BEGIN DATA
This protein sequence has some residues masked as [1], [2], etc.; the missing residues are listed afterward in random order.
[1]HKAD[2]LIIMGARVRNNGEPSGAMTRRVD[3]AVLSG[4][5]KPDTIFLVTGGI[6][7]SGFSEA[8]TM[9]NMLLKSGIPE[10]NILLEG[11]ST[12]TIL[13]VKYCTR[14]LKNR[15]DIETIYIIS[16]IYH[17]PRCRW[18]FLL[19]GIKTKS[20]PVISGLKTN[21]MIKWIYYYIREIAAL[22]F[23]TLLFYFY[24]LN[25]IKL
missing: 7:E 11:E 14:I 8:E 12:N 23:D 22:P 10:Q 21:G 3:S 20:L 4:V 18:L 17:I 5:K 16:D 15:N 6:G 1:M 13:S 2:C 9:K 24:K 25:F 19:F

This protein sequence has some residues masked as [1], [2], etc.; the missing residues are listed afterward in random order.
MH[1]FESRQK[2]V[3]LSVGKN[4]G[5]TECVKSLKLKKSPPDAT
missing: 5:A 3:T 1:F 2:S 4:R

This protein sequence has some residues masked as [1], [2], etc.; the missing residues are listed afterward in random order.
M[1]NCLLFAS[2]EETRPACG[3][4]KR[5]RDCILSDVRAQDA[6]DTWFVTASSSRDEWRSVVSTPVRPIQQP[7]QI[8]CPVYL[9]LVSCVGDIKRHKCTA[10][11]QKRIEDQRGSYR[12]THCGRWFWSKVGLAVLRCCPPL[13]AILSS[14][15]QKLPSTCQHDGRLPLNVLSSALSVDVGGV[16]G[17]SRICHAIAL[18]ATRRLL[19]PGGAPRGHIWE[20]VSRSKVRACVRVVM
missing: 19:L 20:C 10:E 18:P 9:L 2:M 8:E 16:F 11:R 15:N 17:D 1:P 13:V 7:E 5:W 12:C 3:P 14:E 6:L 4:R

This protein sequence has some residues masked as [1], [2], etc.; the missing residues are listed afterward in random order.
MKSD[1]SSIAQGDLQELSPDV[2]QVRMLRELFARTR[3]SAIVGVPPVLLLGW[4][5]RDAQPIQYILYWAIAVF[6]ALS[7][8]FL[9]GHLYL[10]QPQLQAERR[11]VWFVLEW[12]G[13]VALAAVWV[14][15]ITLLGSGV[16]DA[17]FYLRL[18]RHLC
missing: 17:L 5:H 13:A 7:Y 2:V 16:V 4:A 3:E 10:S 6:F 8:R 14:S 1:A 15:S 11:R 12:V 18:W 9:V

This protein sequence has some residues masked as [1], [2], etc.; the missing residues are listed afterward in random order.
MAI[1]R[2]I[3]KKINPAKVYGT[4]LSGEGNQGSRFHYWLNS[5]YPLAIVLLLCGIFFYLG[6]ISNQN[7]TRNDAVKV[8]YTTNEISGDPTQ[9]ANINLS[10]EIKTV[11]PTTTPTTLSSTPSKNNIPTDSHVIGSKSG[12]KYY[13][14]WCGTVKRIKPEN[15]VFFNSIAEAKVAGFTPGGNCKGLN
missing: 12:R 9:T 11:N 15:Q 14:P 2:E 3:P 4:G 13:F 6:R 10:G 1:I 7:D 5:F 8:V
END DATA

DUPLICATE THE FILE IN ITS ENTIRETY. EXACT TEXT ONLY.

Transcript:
This protein sequence has some residues masked as [1], [2], etc.; the missing residues are listed afterward in random order.
[1]HKAD[2]LIIMGARVRNNGEPSGAMTRRVD[3]AVLSG[4][5]KPDTIFLVTGGI[6][7]SGFSEA[8]TM[9]NMLLKSGIPE[10]NILLEG[11]ST[12]TIL[13]VKYCTR[14]LKNR[15]DIETIYIIS[16]IYH[17]PRCRW[18]FLL[19]GIKTKS[20]PVISGLKTN[21]MIKWIYYYIREIAAL[22]F[23]TLLFYFY[24]LN[25]IKL
missing: 7:E 11:E 14:I 8:E 12:N 23:D 22:P 10:Q 21:G 3:S 20:L 4:V 18:L 17:I 5:K 16:D 15:N 6:G 1:M 13:S 2:C 9:K 24:K 25:F 19:F

This protein sequence has some residues masked as [1], [2], etc.; the missing residues are listed afterward in random order.
MH[1]FESRQK[2]V[3]LSVGKN[4]G[5]TECVKSLKLKKSPPDAT
missing: 5:A 3:T 1:F 2:S 4:R

This protein sequence has some residues masked as [1], [2], etc.; the missing residues are listed afterward in random order.
M[1]NCLLFAS[2]EETRPACG[3][4]KR[5]RDCILSDVRAQDA[6]DTWFVTASSSRDEWRSVVSTPVRPIQQP[7]QI[8]CPVYL[9]LVSCVGDIKRHKCTA[10][11]QKRIEDQRGSYR[12]THCGRWFWSKVGLAVLRCCPPL[13]AILSS[14][15]QKLPSTCQHDGRLPLNVLSSALSVDVGGV[16]G[17]SRICHAIAL[18]ATRRLL[19]PGGAPRGHIWE[20]VSRSKVRACVRVVM
missing: 19:L 20:C 10:E 18:P 9:L 2:M 8:E 16:F 11:R 15:N 17:D 1:P 13:V 7:E 5:W 12:C 3:P 14:E 6:L 4:R

This protein sequence has some residues masked as [1], [2], etc.; the missing residues are listed afterward in random order.
MKSD[1]SSIAQGDLQELSPDV[2]QVRMLRELFARTR[3]SAIVGVPPVLLLGW[4][5]RDAQPIQYILYWAIAVF[6]ALS[7][8]FL[9]GHLYL[10]QPQLQAERR[11]VWFVLEW[12]G[13]VALAAVWV[14][15]ITLLGSGV[16]DA[17]FYLRL[18]RHLC
missing: 17:L 5:H 13:A 7:Y 2:V 16:V 4:A 3:E 10:S 6:F 8:R 14:S 1:A 15:S 11:R 12:V 18:W 9:V

This protein sequence has some residues masked as [1], [2], etc.; the missing residues are listed afterward in random order.
MAI[1]R[2]I[3]KKINPAKVYGT[4]LSGEGNQGSRFHYWLNS[5]YPLAIVLLLCGIFFYLG[6]ISNQN[7]TRNDAVKV[8]YTTNEISGDPTQ[9]ANINLS[10]EIKTV[11]PTTTPTTLSSTPSKNNIPTDSHVIGSKSG[12]KYY[13][14]WCGTVKRIKPEN[15]VFFNSIAEAKVAGFTPGGNCKGLN
missing: 12:R 9:T 11:N 15:Q 14:P 2:E 3:P 4:G 13:F 6:R 10:G 1:I 7:D 5:F 8:V